He falls back and cries for his servants to come help. That’s when Zhu Man Niang, in a craze, screams a huge bombshell. Their son has died. He’s been dead for a long time. The episode ends with Zhu Man Niang being dragged off as Gu Ting Ye screams in disbelief. He thinks she’s lying.
Let’s turn our attention to historical analysis!
First up is all of the titles that are granted to our main couple 顾廷烨 and 明兰.
With the death of 顾廷烨’s brother, 顾廷煜 who had no male heir，顾廷烨 now inherits the title of Marquis of 宁远. A eunuch comes to read out the decree. The imperial decree starts off with some pleasantries praising 顾廷烨.
A couple of places and items are mentioned
峒山 – these are the kong tong mountains that are located in Gan Su province in china and a sacred mountain for Daoism. It is the legendary meeting place for the Yellow Emperor and Sage 广成子 where they discussed governance and health. These mountains house one of the 5 main schools of Chinese martial arts! It is a sacred place in chinese culture which I guess is why the imperial edict states 峒山之粹气 – pure air of the mountain
黄石 – the sacred book of 黄石. The original book is actually called 素书 but written by 黄石公 a Qin / Han Dynasty philosopher who died in 195BC. The book is about ways of governing in moral, righteous, and virtuous manner. It is said that the advisor 张良 used 黄石公’s sacred book to aid 刘邦, the first emperor of the Han dynasty after overthrowing the Qin Dynasty
金紫光禄大夫 – In addition to inheriting the Marquis title, 顾廷烨 is also granted the title of 金紫光禄大夫。 Honestly, there isn’t really a good translation, so I’m gonna use the youtube one. golden purple glorious grand master. There’s not much to this title During the Sony Dynasty, the rank is of minor second rank which is quite high. Later in the drama, 顾廷烨 says that he’s a 3rd rank official which is a bug for the drama. However, with this title, he now wears purple while at court because anyone with a 3rd rank or above, gets to wear purple!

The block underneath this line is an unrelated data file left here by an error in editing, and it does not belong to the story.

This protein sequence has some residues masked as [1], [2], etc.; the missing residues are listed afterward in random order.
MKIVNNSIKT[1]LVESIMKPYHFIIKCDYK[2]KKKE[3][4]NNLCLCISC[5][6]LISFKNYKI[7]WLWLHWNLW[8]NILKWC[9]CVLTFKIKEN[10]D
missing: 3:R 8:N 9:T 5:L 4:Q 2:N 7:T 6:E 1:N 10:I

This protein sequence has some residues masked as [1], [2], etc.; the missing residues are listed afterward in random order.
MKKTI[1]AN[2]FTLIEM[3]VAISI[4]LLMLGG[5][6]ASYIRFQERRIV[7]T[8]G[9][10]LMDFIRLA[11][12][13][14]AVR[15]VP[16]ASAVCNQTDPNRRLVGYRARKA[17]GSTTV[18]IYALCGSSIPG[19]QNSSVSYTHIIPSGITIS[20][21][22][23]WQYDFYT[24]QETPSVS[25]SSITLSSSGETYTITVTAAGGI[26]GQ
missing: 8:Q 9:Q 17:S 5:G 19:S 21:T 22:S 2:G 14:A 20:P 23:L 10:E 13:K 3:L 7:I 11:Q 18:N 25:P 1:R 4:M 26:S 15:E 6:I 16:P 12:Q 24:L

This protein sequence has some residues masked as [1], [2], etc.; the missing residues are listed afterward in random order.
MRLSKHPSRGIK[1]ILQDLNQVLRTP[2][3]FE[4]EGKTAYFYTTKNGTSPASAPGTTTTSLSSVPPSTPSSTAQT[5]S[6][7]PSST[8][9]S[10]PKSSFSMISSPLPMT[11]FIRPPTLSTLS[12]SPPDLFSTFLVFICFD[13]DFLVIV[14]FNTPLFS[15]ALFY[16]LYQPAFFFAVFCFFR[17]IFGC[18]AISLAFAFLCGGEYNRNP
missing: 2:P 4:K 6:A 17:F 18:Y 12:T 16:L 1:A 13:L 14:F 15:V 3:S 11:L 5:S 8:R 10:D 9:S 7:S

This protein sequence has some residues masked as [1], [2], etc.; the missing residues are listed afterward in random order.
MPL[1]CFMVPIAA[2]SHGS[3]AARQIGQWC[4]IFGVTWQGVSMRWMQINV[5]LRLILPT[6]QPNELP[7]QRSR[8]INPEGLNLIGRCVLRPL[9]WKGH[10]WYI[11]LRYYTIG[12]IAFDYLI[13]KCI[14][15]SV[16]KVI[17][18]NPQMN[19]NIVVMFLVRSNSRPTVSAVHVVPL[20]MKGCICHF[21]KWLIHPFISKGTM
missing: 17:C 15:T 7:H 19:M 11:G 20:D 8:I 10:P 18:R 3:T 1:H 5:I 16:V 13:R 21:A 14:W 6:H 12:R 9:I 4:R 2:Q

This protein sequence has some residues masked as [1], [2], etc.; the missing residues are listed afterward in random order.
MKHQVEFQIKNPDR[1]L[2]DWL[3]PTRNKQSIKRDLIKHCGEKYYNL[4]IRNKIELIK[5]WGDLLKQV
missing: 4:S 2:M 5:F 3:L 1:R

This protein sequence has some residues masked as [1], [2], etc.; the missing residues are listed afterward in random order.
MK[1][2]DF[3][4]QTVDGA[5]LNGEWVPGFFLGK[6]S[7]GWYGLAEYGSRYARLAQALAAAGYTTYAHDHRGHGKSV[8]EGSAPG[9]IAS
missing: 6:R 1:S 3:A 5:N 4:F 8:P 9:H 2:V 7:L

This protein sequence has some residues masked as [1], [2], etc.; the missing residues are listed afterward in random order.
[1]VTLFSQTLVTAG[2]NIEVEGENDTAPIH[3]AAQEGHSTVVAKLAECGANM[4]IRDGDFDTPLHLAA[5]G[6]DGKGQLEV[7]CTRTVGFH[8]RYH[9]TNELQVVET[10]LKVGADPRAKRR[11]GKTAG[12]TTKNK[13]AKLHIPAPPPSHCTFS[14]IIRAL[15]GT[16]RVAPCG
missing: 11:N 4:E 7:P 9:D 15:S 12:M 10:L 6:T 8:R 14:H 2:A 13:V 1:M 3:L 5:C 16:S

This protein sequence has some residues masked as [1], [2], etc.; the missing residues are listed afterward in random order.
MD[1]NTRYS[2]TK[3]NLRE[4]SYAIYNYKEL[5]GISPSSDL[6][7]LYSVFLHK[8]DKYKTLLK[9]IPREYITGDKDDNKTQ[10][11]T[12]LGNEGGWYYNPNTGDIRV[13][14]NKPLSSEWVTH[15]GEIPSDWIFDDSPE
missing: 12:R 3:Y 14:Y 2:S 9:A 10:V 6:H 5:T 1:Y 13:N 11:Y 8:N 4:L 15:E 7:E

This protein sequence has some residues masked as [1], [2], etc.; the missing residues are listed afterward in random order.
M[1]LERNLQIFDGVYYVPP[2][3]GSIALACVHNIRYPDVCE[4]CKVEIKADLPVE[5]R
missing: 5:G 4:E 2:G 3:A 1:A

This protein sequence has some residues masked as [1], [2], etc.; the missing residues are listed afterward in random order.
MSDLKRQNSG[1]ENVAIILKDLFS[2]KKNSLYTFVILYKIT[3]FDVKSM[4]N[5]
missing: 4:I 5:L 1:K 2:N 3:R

Let’s discuss 诰命 specifically for 明兰! I couldn’t find a translation of it easily on the web but basically means that the wife or mother of an official is granted an official title. This is different from just marrying into nobility. These titles were granted / gifted by imperial edict.
There were inner court ladies and outer court ladies. Inner would be related to the Imperial Harem, unmarried princesses, or close female servants and relations. Outer court ladies refer to married princesses, the wives or mothers of members of court.
Before the Tang Dynasty, sof the 7th century AD, there was a preliminary ranking system but most wives were simply titled 夫人, which is the same translation as wife nowadays. The ranking system became more developed during the Tang Dynasty and that’s when the term 诰命夫人 came to be. Typically a woman’s title would match her husband’s rank at court. As a 诰命夫人, the lady could now attend official banquets in the palace hosted by the Empress. She would also receive a salary.
As the wife of a 金紫光禄大夫, who is of the second rank, 明兰 is gifted the title of 永嘉郡夫人 – the youtube translation is lady of yongjia commandery. Her rank though is 郡夫人 which corresponds to the 2nd rank. 永嘉 is the name. For Ming Lan – this is the highest title amongst all of her family. As mentioned, her grandmother doesn’t even have a 诰命 title. Her step-mother-in law was recently granted the title of 太夫人 which means mother of the noble or official. We’ll see that many people in the Sheng Family, cough 墨兰, gets jealous.
There’s also a quick shot of the incense that is burning when the imperial edict is being read. I believe this is correct because this is a very formal decree and setting up the incense shows respect to the Emperor. Usually you don’t see this being shown in different chinese dramas.